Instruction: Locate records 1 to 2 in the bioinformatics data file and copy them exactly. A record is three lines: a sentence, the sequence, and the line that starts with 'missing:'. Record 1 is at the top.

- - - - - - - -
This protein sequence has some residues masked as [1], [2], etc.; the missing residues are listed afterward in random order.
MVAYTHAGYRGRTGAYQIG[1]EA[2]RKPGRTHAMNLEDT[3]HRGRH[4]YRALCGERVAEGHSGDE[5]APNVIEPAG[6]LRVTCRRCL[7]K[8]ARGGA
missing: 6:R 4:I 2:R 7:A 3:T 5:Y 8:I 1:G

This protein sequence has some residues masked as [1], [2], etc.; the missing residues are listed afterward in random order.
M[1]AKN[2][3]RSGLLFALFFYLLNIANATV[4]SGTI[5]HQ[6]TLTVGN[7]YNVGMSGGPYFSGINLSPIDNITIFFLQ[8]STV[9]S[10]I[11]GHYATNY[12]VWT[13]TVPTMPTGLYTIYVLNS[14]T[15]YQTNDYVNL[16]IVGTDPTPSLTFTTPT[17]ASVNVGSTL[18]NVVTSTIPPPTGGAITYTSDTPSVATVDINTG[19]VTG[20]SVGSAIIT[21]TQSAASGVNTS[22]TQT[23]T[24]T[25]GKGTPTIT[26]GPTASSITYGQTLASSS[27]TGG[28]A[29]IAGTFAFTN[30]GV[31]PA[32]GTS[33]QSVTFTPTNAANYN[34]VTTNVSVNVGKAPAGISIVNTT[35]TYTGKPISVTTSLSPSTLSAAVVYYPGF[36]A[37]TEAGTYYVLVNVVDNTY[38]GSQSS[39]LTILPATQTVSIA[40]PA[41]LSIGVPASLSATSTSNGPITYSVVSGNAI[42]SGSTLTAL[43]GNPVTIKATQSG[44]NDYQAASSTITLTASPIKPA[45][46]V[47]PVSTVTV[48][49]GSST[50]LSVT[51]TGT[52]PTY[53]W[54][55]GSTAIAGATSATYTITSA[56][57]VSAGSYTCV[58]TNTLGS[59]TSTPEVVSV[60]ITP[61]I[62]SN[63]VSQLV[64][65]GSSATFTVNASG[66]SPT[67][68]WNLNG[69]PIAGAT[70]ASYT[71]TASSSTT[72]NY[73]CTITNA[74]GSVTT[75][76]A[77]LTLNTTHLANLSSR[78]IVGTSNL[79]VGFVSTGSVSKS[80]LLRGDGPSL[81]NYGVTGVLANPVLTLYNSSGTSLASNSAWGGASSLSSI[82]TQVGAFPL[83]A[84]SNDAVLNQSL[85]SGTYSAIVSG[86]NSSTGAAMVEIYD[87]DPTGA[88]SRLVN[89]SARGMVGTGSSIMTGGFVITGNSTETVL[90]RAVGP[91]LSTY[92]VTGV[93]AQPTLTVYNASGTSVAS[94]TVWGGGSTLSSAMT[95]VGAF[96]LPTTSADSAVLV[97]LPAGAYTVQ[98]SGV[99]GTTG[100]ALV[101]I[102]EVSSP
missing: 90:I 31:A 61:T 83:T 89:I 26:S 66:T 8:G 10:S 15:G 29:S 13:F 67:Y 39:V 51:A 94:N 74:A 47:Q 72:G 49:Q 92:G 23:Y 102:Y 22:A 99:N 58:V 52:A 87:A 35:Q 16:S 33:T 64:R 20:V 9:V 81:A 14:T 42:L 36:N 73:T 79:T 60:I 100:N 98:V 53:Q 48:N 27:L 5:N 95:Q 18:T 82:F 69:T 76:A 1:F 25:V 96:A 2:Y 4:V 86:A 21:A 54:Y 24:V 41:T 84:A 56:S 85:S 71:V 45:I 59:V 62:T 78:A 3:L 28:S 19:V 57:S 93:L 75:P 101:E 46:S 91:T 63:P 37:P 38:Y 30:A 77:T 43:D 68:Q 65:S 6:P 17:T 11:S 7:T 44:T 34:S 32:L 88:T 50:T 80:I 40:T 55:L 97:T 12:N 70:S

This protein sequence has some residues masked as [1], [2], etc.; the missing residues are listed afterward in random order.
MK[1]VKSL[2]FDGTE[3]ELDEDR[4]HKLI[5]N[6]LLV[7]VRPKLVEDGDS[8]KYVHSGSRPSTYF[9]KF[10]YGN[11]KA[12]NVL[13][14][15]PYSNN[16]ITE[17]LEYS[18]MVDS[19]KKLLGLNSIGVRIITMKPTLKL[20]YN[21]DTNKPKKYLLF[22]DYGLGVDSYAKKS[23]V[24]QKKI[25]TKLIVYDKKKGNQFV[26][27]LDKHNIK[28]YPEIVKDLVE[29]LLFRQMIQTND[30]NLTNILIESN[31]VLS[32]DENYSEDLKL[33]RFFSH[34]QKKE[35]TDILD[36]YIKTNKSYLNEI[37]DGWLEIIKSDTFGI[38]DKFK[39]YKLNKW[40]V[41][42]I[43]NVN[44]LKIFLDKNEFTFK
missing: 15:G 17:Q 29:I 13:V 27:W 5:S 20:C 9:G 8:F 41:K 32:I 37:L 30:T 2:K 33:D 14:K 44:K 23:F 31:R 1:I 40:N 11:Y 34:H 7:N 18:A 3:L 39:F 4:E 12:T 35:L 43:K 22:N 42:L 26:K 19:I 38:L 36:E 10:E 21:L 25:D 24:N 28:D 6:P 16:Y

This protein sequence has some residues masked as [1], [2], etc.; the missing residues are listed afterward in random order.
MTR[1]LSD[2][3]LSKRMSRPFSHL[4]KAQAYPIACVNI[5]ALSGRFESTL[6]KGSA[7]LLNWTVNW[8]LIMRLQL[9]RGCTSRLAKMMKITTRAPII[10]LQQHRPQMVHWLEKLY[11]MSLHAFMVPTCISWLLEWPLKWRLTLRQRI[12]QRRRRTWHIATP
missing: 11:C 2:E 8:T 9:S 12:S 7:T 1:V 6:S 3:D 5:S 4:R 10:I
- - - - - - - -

This protein sequence has some residues masked as [1], [2], etc.; the missing residues are listed afterward in random order.
MVAYTHAGYRGRTGAYQIG[1]EA[2]RKPGRTHAMNLEDT[3]HRGRH[4]YRALCGERVAEGHSGDE[5]APNVIEPAG[6]LRVTCRRCL[7]K[8]ARGGA
missing: 6:R 4:I 2:R 7:A 3:T 5:Y 8:I 1:G

This protein sequence has some residues masked as [1], [2], etc.; the missing residues are listed afterward in random order.
M[1]AKN[2][3]RSGLLFALFFYLLNIANATV[4]SGTI[5]HQ[6]TLTVGN[7]YNVGMSGGPYFSGINLSPIDNITIFFLQ[8]STV[9]S[10]I[11]GHYATNY[12]VWT[13]TVPTMPTGLYTIYVLNS[14]T[15]YQTNDYVNL[16]IVGTDPTPSLTFTTPT[17]ASVNVGSTL[18]NVVTSTIPPPTGGAITYTSDTPSVATVDINTG[19]VTG[20]SVGSAIIT[21]TQSAASGVNTS[22]TQT[23]T[24]T[25]GKGTPTIT[26]GPTASSITYGQTLASSS[27]TGG[28]A[29]IAGTFAFTN[30]GV[31]PA[32]GTS[33]QSVTFTPTNAANYN[34]VTTNVSVNVGKAPAGISIVNTT[35]TYTGKPISVTTSLSPSTLSAAVVYYPGF[36]A[37]TEAGTYYVLVNVVDNTY[38]GSQSS[39]LTILPATQTVSIA[40]PA[41]LSIGVPASLSATSTSNGPITYSVVSGNAI[42]SGSTLTAL[43]GNPVTIKATQSG[44]NDYQAASSTITLTASPIKPA[45][46]V[47]PVSTVTV[48][49]GSST[50]LSVT[51]TGT[52]PTY[53]W[54][55]GSTAIAGATSATYTITSA[56][57]VSAGSYTCV[58]TNTLGS[59]TSTPEVVSV[60]ITP[61]I[62]SN[63]VSQLV[64][65]GSSATFTVNASG[66]SPT[67][68]WNLNG[69]PIAGAT[70]ASYT[71]TASSSTT[72]NY[73]CTITNA[74]GSVTT[75][76]A[77]LTLNTTHLANLSSR[78]IVGTSNL[79]VGFVSTGSVSKS[80]LLRGDGPSL[81]NYGVTGVLANPVLTLYNSSGTSLASNSAWGGASSLSSI[82]TQVGAFPL[83]A[84]SNDAVLNQSL[85]SGTYSAIVSG[86]NSSTGAAMVEIYD[87]DPTGA[88]SRLVN[89]SARGMVGTGSSIMTGGFVITGNSTETVL[90]RAVGP[91]LSTY[92]VTGV[93]AQPTLTVYNASGTSVAS[94]TVWGGGSTLSSAMT[95]VGAF[96]LPTTSADSAVLV[97]LPAGAYTVQ[98]SGV[99]GTTG[100]ALV[101]I[102]EVSSP
missing: 90:I 31:A 61:T 83:T 89:I 26:S 66:T 8:G 10:S 15:G 29:S 13:F 67:Y 39:V 51:A 94:N 74:A 47:Q 72:G 49:Q 92:G 23:Y 102:Y 22:A 99:N 58:V 52:A 87:A 35:Q 16:S 33:T 64:R 20:V 9:V 81:A 14:T 42:L 36:N 73:T 79:T 60:I 100:N 98:V 53:Q 48:N 27:L 5:N 95:Q 18:T 82:F 69:T 76:A 1:F 25:V 96:A 2:Y 4:V 86:A 21:A 54:Y 24:V 41:T 84:A 56:S 85:S 71:V 45:I 59:V 62:T 78:A 3:L 28:S 19:V 57:S 93:L 75:P 101:E 46:S 91:T 63:P 37:P 38:Y 30:A 77:T 43:D 68:Q 65:S 6:P 17:T 11:S 7:T 44:T 34:S 32:L 88:T 50:T 80:I 40:T 55:L 97:T 12:N 70:S